The client must choose between Accident or Accident & Sickness coverage and then select the desired annual limit.

Accident insurance provides annual coverage of $5,000 for accidental injuries such as broken bones, lacerations, or if they have been hit by a car. 

Costco notes that treating an illness, or even just diagnosing it, can be expensive. The coverage that includes the illness is $7,500 or $15,000 per year to have your dog treated.

We would like to point out that it is possible to buy medication for your pet at the pharmacy at Costco.

To get a quote online, you must be a member of the chain. They can obtain a discount ranging from 10% to 15% depending on whether they are “privilege” or “executive” members.


The Sonnet insurance company covers several Canadian provinces, including Quebec, notably for the protection of animals in family homes. If our Julie deals with this Toronto company and if Yiro were to have an accident, she would receive $2,500 per event. The policy provides the same amount per illness annually.

Dental coverage is $300 a year.

The premium varies depending on the deductible selected. The price will be $60.16 per month with a $100 deductible. The price drops to $48.55 if the amount remaining to be paid by the insured is $300.

Sonnet’s submission goes on to note that emergency care, dental care, massage, acupuncture, chiropractic and homeopathic treatments are covered. Exam fees and taxes are covered, as well as prescriptions and hospitalization.

La Personnelle

Quebec-based insurance company The Personal Insurance also offers policies for pet protection. The packages are also called Paws in the colors of the three Olympic medals (like Desjardins). For a monthly premium of $35.80, a client who chooses the Bronze Paw is entitled to $2,000 per accident and the same amount per illness each year.

You will need to add $9.72 per month for pitou dental insurance and a $100 annual deductible.

For the Silver Paw package, coverage is $4,000 for both accidents and illnesses (on an annual basis). The policy includes $700 per year for the care of the dog’s teeth. The cost is $54.64 per month. But for an additional $17.23, there is $350 for “additional coverage” for alternative and behavioral therapies and medical devices.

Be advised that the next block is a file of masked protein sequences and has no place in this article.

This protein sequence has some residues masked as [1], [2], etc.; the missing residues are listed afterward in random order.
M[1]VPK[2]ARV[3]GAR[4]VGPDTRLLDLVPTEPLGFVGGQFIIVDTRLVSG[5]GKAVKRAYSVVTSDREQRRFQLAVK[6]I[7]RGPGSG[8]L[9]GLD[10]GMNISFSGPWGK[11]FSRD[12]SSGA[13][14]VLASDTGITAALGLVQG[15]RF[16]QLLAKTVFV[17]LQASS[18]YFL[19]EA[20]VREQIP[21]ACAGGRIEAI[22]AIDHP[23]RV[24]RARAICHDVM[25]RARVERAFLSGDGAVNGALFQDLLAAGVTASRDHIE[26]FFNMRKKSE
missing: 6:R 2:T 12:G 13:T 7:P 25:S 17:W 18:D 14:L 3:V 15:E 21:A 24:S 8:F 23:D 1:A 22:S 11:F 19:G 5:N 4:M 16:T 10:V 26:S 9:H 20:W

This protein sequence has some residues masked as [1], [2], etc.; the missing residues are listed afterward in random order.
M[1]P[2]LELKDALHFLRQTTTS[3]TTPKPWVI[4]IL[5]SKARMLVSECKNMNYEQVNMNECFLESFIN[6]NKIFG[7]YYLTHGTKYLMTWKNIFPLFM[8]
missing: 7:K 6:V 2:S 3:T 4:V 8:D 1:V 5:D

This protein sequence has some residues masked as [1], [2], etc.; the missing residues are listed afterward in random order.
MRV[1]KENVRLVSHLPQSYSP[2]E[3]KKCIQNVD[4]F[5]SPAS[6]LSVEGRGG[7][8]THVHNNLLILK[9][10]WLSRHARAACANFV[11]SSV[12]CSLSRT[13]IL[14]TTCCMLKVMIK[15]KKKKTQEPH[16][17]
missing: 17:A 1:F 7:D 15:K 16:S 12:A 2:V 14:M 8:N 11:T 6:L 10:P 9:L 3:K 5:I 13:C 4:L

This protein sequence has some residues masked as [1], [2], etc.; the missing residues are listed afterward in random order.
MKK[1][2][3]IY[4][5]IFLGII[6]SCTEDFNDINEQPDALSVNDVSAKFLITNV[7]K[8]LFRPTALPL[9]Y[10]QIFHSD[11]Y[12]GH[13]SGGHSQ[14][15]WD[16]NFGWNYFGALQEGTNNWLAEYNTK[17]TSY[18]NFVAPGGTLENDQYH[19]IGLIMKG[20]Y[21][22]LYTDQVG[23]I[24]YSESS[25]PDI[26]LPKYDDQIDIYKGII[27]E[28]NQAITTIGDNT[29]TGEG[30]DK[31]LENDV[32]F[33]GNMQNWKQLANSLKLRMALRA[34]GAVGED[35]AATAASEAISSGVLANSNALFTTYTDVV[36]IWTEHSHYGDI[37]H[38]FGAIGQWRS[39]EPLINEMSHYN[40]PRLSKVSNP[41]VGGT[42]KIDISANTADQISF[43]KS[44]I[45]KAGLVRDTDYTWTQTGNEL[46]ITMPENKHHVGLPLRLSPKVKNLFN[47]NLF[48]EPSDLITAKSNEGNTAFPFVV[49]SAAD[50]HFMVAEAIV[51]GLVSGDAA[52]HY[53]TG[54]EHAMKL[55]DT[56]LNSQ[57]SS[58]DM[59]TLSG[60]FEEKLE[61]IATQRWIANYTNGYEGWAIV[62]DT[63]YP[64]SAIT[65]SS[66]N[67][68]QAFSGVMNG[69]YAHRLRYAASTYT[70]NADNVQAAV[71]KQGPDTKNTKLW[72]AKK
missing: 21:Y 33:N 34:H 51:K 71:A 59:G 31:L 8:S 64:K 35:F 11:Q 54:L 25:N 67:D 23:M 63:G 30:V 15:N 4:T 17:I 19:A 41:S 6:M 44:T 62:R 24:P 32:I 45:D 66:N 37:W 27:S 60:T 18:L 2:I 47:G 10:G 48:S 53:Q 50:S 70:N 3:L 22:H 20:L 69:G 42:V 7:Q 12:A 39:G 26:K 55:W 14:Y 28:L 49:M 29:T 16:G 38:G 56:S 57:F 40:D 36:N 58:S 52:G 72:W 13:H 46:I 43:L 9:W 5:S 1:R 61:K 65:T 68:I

Finally, the Golden Paw is available for $135.88 ($100 deductible). As with the other policies of this type, the coverage in case of accident and illness is unlimited. The dog will be entitled to $1,000 of dental care annually. Also included is $350 per year for additional coverage (alternative and behavioral therapies and medical devices).

A client may be eligible for preventive care, such as annual exams and vaccinations ($100), routine annual blood work ($130), flea control medication ($120), fecal exam and deworming ($30), routine annual urinalysis ($70), annual screening tests ($45), and heartworm preventative medication ($120). That is a luxe package.

Insure your dog to avoid euthanasia

In a publication of the Canadian Life and Health Insurance Association, we learn that only 1% of Quebecers have insurance for their furry companion. Citing a text from La Presse, it adds that 50% of pet owners in Great Britain and Sweden have insurance.

Unlike human life insurance, pet insurance will not pay a premium if the dog dies. 

As mentioned above, pet insurance focuses primarily on injury, illness and dental care. Policies are renewable annually depending on the age and health of the pet. Routine dental care costs such as cleaning, gum and tooth treatments are usually covered.

It is possible to be reimbursed for the cost of looking after the animal if the owner becomes ill and is no longer able to look after it.

Alternative therapies include homeopathy, massage therapy, hydrotherapy, acupuncture, chiropractic and physiotherapy. These are alternative therapies that might be recommended by a veterinarian, it says.

Behavioral therapies are for animals with problems such as separation anxiety or aggression. 

Finally, the Canadian Life and Health Insurance Association points out that many owners of sick dogs resort to euthanasia each year due to a lack of money, so pet insurance could be helpful in avoiding this difficult and highly emotional decision.

Claude Plante has been a journalist for the Sherbrooke daily newspaper La Tribune for the past thirty years. He has been interested in the stock market world since he was a teenager. He shares his passion for cycling on the Facebook page Le Cycliste du dimanche and his interest in the technologies developed by Elon Musk on the Facebook page Infos Elon Musk.